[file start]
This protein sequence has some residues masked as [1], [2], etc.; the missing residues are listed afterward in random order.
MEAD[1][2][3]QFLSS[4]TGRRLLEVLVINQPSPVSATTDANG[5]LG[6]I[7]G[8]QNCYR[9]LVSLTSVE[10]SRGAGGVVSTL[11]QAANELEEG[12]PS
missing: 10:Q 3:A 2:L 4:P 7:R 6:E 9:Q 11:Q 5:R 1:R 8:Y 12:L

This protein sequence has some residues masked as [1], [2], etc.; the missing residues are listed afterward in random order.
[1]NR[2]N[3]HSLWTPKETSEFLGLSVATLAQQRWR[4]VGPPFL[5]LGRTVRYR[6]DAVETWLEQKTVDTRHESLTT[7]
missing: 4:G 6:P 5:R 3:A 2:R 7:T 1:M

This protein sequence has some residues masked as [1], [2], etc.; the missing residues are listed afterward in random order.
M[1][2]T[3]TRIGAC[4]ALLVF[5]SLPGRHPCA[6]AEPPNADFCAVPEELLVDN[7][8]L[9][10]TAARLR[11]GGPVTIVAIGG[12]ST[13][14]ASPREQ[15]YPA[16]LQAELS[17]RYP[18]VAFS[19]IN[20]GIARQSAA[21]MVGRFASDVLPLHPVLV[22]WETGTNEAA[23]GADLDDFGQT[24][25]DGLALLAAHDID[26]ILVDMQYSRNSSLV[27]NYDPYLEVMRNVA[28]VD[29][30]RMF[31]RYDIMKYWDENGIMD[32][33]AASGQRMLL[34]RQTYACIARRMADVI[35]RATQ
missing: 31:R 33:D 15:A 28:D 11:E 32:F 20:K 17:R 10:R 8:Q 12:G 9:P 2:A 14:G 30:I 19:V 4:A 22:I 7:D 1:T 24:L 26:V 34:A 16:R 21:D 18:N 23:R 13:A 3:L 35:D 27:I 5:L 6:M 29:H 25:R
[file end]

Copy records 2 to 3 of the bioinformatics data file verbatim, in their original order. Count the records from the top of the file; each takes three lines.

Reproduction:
This protein sequence has some residues masked as [1], [2], etc.; the missing residues are listed afterward in random order.
[1]NR[2]N[3]HSLWTPKETSEFLGLSVATLAQQRWR[4]VGPPFL[5]LGRTVRYR[6]DAVETWLEQKTVDTRHESLTT[7]
missing: 4:G 6:P 5:R 3:A 2:R 7:T 1:M

This protein sequence has some residues masked as [1], [2], etc.; the missing residues are listed afterward in random order.
M[1][2]T[3]TRIGAC[4]ALLVF[5]SLPGRHPCA[6]AEPPNADFCAVPEELLVDN[7][8]L[9][10]TAARLR[11]GGPVTIVAIGG[12]ST[13][14]ASPREQ[15]YPA[16]LQAELS[17]RYP[18]VAFS[19]IN[20]GIARQSAA[21]MVGRFASDVLPLHPVLV[22]WETGTNEAA[23]GADLDDFGQT[24][25]DGLALLAAHDID[26]ILVDMQYSRNSSLV[27]NYDPYLEVMRNVA[28]VD[29][30]RMF[31]RYDIMKYWDENGIMD[32][33]AASGQRMLL[34]RQTYACIARRMADVI[35]RATQ
missing: 31:R 33:D 15:A 28:D 11:E 32:F 20:K 17:R 10:R 8:Q 12:G 9:P 2:A 14:G 30:I 19:V 4:A 22:I 7:D 1:T 24:L 26:V 34:A 16:R 21:D 18:N 23:R 13:A 3:L 35:D 27:I 5:L 6:M 29:H 25:R